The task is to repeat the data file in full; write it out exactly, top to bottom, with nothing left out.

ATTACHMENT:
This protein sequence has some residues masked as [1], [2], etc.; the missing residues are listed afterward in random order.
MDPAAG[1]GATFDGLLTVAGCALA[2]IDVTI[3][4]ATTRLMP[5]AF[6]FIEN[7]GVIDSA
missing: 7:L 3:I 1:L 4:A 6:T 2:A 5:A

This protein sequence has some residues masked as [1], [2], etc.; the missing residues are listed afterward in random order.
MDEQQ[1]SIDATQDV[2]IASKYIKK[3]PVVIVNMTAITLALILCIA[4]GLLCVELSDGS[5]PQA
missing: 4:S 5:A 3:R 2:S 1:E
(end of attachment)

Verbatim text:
This protein sequence has some residues masked as [1], [2], etc.; the missing residues are listed afterward in random order.
MDPAAG[1]GATFDGLLTVAGCALA[2]IDVTI[3][4]ATTRLMP[5]AF[6]FIEN[7]GVIDSA
missing: 7:L 3:I 1:L 4:A 6:T 2:A 5:A

This protein sequence has some residues masked as [1], [2], etc.; the missing residues are listed afterward in random order.
MDEQQ[1]SIDATQDV[2]IASKYIKK[3]PVVIVNMTAITLALILCIA[4]GLLCVELSDGS[5]PQA
missing: 4:S 5:A 3:R 2:S 1:E